print , ' lambs $7 to $7.150 , muttons
ii.SOto $0.25 , ewes $1,75 to $ (5-50 ( ,
took sheep and breeding ewes
rom the range. $ . ? . ( ? r > to $ l.t > 0 , no
oats last week.
C. A. Stein of Lincoln spent
Sunday in this city.
Helen Hrcbeck was n St. Joe
isitor the past week.
Henry P. Rieger und tamily
, -erc up from Preston.
Richard Jones and family were
Julo visitors the past week.
Sadie Meyers spent the Kourth
, 'ith her uncle at Crete , Neb.
Mrs. Beiij. Nicholson spent the
fourth with relatives at Craig ,
Ed Ilaner and Sidney Lapp at-
ended the ball game at Mound
Frank Dempsey a n d Pat
O'Brien were down from Dawson
Julia Casey and Frank McFar-
aml were Mound City visitors
he past week.
MrsG. . Inskecp , Carrie and
jeorgc were the guests of Rule
riends the Fourth.
Jack McKicver and Will Min-
lick spent a portion of the past
week in St. Joseph.
Mrs. Robert Tynan and baby
of Stella are visiting with her
iiunt , Mrs. Homer.
W. L. White was transacting
business affairs in Dawson and
Humboldt the past week.
Nornia Gentry has returned
rom a brief visit with Nellie
Edwards at Pawnee City.
Keith McMillan was the guest
of Fred Cleveland at Nebraska
ity during the past week.
John Wilson went to Mound
ity the Fourth. His wife
visiting with relatives there.
Mr. Stoddard is putting down
a new concrete walk along the
west side of his home property.
- * -
Hal Sowles came up from St.
Joseph and spent the Fourth witl
his parents , D , W. Sowles am
Sadie and Ollie Fisher have re
turned to St. Joseph after a brief
visit with relatives in and near
Mrs. M. D. Linn came dowi
from Verdon Wednesday evening
to visit her mother and sisters it
J. A. Benedict and wife came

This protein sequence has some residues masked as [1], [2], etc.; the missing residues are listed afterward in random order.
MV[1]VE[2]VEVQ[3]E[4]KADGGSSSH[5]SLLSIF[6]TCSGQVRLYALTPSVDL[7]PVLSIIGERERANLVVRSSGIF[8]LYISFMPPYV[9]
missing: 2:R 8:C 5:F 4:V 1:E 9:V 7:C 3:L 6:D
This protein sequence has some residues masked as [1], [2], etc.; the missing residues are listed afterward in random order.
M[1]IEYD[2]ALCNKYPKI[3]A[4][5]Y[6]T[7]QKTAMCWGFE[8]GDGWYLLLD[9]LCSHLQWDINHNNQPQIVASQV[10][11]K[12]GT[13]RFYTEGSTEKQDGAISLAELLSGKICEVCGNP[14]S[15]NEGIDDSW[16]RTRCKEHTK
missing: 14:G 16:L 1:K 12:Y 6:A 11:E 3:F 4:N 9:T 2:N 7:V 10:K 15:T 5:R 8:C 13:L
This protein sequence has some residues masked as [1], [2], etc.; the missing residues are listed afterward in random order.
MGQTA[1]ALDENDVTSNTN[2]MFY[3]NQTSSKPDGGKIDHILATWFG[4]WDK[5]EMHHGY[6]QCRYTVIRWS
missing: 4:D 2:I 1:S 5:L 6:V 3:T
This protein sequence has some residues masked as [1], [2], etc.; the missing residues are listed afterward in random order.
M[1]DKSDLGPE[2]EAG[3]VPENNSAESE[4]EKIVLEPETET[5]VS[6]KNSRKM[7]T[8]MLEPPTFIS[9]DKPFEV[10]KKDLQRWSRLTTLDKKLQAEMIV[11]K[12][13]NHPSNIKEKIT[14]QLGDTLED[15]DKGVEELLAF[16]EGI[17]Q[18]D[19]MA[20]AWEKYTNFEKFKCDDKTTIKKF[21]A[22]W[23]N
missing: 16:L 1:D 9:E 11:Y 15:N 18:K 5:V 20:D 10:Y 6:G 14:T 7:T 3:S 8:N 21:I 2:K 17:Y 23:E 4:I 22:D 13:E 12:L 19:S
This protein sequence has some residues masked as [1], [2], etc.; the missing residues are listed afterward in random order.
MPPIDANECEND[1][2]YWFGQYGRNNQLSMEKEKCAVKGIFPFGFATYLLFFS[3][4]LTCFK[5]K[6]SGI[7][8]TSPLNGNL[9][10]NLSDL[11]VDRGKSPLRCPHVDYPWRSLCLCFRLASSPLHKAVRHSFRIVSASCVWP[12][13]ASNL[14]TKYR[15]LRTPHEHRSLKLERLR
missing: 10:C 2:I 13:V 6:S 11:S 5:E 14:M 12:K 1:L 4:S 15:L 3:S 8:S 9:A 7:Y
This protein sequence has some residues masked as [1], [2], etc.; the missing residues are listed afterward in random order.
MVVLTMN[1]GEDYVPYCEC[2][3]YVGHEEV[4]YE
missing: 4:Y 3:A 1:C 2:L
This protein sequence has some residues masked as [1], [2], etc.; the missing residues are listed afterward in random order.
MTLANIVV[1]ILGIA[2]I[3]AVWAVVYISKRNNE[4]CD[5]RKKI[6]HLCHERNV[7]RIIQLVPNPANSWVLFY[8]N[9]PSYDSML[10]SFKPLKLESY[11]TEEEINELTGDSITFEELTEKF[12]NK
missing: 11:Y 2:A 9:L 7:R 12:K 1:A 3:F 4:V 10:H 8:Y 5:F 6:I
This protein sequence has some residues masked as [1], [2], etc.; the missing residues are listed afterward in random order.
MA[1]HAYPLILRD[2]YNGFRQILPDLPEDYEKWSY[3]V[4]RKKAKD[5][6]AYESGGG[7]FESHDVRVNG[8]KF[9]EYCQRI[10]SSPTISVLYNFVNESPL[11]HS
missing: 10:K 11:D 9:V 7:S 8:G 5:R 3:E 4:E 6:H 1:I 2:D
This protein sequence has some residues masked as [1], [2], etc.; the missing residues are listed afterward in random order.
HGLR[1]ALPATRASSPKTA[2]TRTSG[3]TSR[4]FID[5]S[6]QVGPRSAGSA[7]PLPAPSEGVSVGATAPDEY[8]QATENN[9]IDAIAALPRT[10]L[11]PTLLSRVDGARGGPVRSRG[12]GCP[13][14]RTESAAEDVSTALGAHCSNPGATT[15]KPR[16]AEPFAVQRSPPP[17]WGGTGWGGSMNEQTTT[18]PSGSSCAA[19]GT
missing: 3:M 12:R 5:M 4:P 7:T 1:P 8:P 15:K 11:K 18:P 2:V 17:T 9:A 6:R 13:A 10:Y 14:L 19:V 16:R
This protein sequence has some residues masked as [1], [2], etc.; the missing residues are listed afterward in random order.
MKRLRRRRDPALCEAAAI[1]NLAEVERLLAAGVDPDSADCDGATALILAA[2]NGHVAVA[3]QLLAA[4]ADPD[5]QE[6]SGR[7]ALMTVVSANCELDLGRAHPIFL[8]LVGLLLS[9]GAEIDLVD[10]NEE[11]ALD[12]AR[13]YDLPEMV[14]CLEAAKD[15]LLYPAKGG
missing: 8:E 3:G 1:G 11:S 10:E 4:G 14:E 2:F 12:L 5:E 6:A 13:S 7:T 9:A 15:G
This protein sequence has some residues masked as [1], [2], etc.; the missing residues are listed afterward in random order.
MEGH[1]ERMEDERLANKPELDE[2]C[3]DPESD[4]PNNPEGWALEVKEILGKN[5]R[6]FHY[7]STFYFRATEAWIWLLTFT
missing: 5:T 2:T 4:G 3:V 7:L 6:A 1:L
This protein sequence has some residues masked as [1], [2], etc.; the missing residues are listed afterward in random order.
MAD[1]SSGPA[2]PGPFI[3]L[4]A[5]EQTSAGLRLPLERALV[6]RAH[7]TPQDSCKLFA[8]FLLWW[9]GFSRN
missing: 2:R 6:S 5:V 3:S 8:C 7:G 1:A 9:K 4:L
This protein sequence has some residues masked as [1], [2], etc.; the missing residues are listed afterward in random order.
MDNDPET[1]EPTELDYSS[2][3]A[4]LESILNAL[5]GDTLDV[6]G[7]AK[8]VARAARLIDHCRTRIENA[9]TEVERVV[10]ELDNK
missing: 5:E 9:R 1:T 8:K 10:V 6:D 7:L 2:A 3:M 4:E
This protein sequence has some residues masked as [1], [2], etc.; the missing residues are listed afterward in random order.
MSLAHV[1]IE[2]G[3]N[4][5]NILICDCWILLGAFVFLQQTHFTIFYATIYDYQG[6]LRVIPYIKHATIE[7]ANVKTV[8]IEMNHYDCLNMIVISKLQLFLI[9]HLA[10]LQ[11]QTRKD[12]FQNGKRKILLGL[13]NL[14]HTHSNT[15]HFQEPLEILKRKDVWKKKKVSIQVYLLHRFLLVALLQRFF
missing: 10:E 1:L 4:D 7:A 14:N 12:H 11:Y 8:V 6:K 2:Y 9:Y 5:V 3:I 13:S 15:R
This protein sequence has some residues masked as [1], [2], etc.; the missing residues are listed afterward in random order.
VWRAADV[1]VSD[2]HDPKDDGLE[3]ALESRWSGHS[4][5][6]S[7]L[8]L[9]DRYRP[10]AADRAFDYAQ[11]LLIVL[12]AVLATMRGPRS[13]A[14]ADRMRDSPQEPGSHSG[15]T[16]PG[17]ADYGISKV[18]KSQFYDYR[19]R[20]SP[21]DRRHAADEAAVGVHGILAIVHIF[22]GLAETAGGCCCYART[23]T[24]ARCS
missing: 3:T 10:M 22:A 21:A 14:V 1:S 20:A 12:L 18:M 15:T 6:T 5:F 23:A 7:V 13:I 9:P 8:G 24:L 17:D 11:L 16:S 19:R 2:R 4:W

down from Verdon and spent the
Fourth with Mrs. Benedict's
daughter , Mrs. Del Noah.
Mamie Royer , who has beer
visiting her aunts , Mesdame
Stump and Judy , returned Satur
day to her home in Denver , Cole
Mrs. Van Winkle and daugh
ter , Grace , went to Hiawatha 01
Wednesday morning of last wecl-
and spent several days witl
Clytie Daniels , who has beer
visiting her sister , Mrs. O. II
Kent , for some time , returned to
her home in Auburn Wednesda
morning of last week.
Mrs. Allie Watson went tc
Verdon Wednesday morning tc
spend the Fourth with her sister
Mrs. M. D. lyum. She was ac
companied home by lierson.Otho
who has been visiting there th
A. R. Bass , of Morguntown , Ind.
had to get up ten or twelve times it ;
the night and hud severe backach
and pains in the kidneys. Was curei
by Foley's Kidney Cure. For sale a
LAST ROUNDUP OF HORSES
Wild Equities of Washington Plains
Will Uo Corralled nnd
Seattle , Wash. There Is to bo n
roundup of 10,000 wild horses which
roam the plains south of the Great ,
Northern tracks In the Columbia river |
> asln. They will bo branded and many
> r them sold , Between COO nnd 000 rid
ers will take part , starting from 15ph-
This will bo the last great roundup
n the northwest , for the settlement of
astern Washington him iiuulu It Impos
sible for BtocUmcn to raise range horses.
The big stockmen will continue In tliu
justness with their Inclosed pastures ,
.nit the majority will gradually go out
: > f business.
Toby Klclmrds , probably the heaviest
: i\vner of these horses , claims -I.COU
licad. Other growers have hundreds of
liorsos on the range. Sonic of thorn
Have been branded , but most , of tbo
torses have never felt the sting of the
As the horses are driven into eorrala ,
ioeated at convenient points on the
prairie , each of the owners will have
o cut out his own. It Is customary in .
these roundups for the unbrandcd |
lorses to bo sold at auction und the
proceeds divided pro rata. This plan
will probably bo followed In the 12ph-
There arc thousands of well-bred
lorses running wild In the eastern
Washington ranges. The original herds
were of common cayuses , but stockmen
md settlers have for years been turning
loose thoroughbreds and highly-bred
farm horses to roam with the wild ani
mals. The result has been that the class
of horses has been raised rapidly and it
Is believed hundreds of horses will bo
rounded up that will bo lit for any work
A big party of Seattle men will go to
Ephrata to take part In the roundup. A
party of railroad men Is forming , and
In addition Dr. Hartnagle , E. O. Jones ,
of the Lloyd Transfer company ; Arthur
Bennett , editor of Speedway and Ken-
icl , and others will make the trip.
HENS WORKING FULL TIME.
Fowls in Eight Counties of Missouri
Lay Eggs Enough to Cover .
Jefferson CJty , Mo. The state bu